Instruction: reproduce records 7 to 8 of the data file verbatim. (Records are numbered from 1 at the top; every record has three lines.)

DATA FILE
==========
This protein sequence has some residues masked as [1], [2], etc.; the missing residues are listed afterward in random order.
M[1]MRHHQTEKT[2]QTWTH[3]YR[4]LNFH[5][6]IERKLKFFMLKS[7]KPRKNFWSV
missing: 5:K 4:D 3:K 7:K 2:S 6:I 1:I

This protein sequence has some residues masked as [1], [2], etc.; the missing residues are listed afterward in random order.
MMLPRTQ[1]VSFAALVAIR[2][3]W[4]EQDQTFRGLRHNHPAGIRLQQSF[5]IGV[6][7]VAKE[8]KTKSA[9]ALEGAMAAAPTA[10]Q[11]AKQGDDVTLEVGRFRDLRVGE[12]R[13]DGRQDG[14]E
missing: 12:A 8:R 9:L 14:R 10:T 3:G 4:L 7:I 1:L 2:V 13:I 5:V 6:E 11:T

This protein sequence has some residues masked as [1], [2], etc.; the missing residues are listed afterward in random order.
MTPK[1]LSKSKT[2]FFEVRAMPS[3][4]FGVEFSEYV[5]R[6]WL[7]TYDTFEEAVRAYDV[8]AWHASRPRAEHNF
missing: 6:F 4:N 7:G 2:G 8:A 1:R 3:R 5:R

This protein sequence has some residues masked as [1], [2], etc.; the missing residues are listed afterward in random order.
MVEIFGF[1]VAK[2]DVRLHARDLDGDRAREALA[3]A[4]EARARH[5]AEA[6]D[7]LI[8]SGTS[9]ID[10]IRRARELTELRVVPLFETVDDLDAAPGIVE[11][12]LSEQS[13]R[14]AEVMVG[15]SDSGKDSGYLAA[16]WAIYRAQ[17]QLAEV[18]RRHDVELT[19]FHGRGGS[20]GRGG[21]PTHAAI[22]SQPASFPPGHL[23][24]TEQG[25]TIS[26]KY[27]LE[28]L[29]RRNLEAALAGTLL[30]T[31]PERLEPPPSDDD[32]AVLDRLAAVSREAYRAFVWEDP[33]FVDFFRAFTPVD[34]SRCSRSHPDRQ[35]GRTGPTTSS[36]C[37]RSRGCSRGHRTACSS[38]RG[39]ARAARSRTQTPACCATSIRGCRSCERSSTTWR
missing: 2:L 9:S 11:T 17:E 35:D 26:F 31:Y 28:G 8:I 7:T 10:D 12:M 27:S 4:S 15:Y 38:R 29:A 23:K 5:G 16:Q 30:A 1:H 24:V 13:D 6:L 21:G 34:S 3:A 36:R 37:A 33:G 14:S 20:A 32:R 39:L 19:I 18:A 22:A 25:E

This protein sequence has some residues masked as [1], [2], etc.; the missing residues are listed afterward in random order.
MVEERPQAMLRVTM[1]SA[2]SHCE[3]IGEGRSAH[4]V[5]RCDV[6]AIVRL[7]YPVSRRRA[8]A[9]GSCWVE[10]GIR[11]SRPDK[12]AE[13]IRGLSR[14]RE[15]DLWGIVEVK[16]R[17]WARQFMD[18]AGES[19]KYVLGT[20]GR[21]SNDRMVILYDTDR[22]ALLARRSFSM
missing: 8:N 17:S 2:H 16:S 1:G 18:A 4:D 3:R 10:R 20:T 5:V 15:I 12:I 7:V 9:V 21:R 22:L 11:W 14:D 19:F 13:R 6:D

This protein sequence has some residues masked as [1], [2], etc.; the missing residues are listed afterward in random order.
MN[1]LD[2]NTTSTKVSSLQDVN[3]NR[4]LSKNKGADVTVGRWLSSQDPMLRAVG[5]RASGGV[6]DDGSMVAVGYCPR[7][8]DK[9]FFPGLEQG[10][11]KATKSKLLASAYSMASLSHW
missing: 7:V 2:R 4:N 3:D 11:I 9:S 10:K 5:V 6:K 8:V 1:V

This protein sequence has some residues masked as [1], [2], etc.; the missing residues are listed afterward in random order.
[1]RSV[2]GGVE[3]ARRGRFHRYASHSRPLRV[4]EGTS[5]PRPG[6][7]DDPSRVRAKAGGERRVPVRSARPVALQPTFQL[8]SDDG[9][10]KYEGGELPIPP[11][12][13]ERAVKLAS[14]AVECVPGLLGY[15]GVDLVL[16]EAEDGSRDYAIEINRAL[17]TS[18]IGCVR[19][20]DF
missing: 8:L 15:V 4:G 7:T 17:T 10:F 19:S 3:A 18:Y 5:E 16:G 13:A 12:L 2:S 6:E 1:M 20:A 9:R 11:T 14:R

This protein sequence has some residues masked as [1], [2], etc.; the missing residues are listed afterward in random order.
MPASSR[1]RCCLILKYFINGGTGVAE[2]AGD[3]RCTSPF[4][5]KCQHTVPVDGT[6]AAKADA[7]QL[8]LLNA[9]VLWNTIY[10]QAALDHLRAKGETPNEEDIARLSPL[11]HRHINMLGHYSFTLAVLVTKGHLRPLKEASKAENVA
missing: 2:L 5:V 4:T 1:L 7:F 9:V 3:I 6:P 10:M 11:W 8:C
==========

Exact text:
This protein sequence has some residues masked as [1], [2], etc.; the missing residues are listed afterward in random order.
[1]RSV[2]GGVE[3]ARRGRFHRYASHSRPLRV[4]EGTS[5]PRPG[6][7]DDPSRVRAKAGGERRVPVRSARPVALQPTFQL[8]SDDG[9][10]KYEGGELPIPP[11][12][13]ERAVKLAS[14]AVECVPGLLGY[15]GVDLVL[16]EAEDGSRDYAIEINRAL[17]TS[18]IGCVR[19][20]DF
missing: 8:L 15:V 4:G 7:T 17:T 10:F 19:S 3:A 18:Y 5:E 16:G 13:A 12:L 2:S 6:E 1:M 20:A 9:R 11:T 14:R

This protein sequence has some residues masked as [1], [2], etc.; the missing residues are listed afterward in random order.
MPASSR[1]RCCLILKYFINGGTGVAE[2]AGD[3]RCTSPF[4][5]KCQHTVPVDGT[6]AAKADA[7]QL[8]LLNA[9]VLWNTIY[10]QAALDHLRAKGETPNEEDIARLSPL[11]HRHINMLGHYSFTLAVLVTKGHLRPLKEASKAENVA
missing: 2:L 5:V 4:T 1:L 7:F 9:V 3:I 6:P 10:M 11:W 8:C